# [Haskell-cafe] Functors and the Visitor Pattern

wren ng thornton wren at freegeek.org
Thu Jun 4 03:13:26 EDT 2009

Tom.Amundsen wrote:
> So, last night, I was having this problem with my Java code where I couldn't
> figure out for the life of me how to write a piece of code without a big if
> {} else if {} else if {} ... else {} structure. I was Googling "Java
> Reflection" to try to determine how to "cast to the most concerete subclass
> at runtime." Then it dawned on me that what I was trying to do has already
> been solved by using the Visitor design pattern.
>
> Then, after reading the Visitor design pattern page on Wiki, it said that
> the visitor pattern is essentially an implementation of a functor. Aha! It
> totally clicked. The Visitor pattern allows you to collect code for similar
> operations, while spreading apart code for similar objects. Now that really
> sounds like a functor!
>
> Although, now I'm second guessing myself, because I can't figure out how we
> could create some design pattern that simulates an applicative functor. I'm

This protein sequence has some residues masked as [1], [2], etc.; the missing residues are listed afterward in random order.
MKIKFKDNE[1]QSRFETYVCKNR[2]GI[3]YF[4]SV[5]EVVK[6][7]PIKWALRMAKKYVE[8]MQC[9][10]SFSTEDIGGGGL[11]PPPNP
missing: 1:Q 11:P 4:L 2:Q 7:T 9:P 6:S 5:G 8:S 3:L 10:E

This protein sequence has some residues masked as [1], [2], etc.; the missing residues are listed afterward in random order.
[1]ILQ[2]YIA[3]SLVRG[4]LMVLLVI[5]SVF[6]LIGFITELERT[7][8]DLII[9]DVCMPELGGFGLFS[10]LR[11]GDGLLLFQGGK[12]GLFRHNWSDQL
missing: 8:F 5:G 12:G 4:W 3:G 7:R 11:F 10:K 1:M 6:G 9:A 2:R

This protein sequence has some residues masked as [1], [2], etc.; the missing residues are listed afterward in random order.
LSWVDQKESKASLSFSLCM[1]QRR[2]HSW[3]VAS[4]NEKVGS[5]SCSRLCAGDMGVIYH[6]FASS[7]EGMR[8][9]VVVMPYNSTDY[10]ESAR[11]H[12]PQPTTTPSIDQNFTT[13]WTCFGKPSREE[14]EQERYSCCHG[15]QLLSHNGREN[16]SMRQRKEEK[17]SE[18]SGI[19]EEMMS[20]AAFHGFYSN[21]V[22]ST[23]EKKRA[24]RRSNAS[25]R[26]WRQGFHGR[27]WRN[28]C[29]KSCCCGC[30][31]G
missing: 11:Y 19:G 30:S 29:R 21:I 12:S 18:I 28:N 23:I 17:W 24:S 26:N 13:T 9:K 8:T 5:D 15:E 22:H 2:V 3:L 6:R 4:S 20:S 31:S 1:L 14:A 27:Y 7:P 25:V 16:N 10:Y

> pretty sure the Visitor pattern doesn't take you this far (but I am willing
> to be corrected). So, is there a way to create applicative functors in
> non-functional languages? What would that pattern look like?

The Visitor pattern isn't a functor, it's a collection of things. The
type being visited is the functor[1], the set of methods on that type
for accepting a visitor is a catamorphism[2], and the visitor itself is
an algebra for the functor[3].

[1] Or rather, the coproduct of all related classes that can chain a
visitor forms a type, and that type is a functor.

[2] For the recursive Visitor pattern I use most often, that is. For the
non-recursive version it's usually fmap. This is the part where the
pattern gets a bit shaky because there are actually many different
patterns all called "Visitor". The main points of interest are whether
it's recursive or not, and whether it applies the visitor to itself, to
its children, or both.

non-recursive + itself == (\$)

non-recursive + children == fmap (under open-recursion interpretation of
the type, aka all nodes are elements)

recursive + children == fmap (under closed-recursion interpretation, aka
only fringe nodes are elements)

recursive + both == cata (usually, though it depends how you aggregate)

recursive + itself == This is actually a variant of the Iterator pattern

[3] Though again there's some variation in different "Visitor" patterns.
Some variants of the pattern include some of the recursion pattern in
the visitor itself rather than in the methods on the visited type. It
can be harder to maintain since it's less modular, though it allows the
visit methods to serve as many different functions which can be helpful
if you need more than one of (\$), fmap, cata, traverse,...

--
Live well,
~wren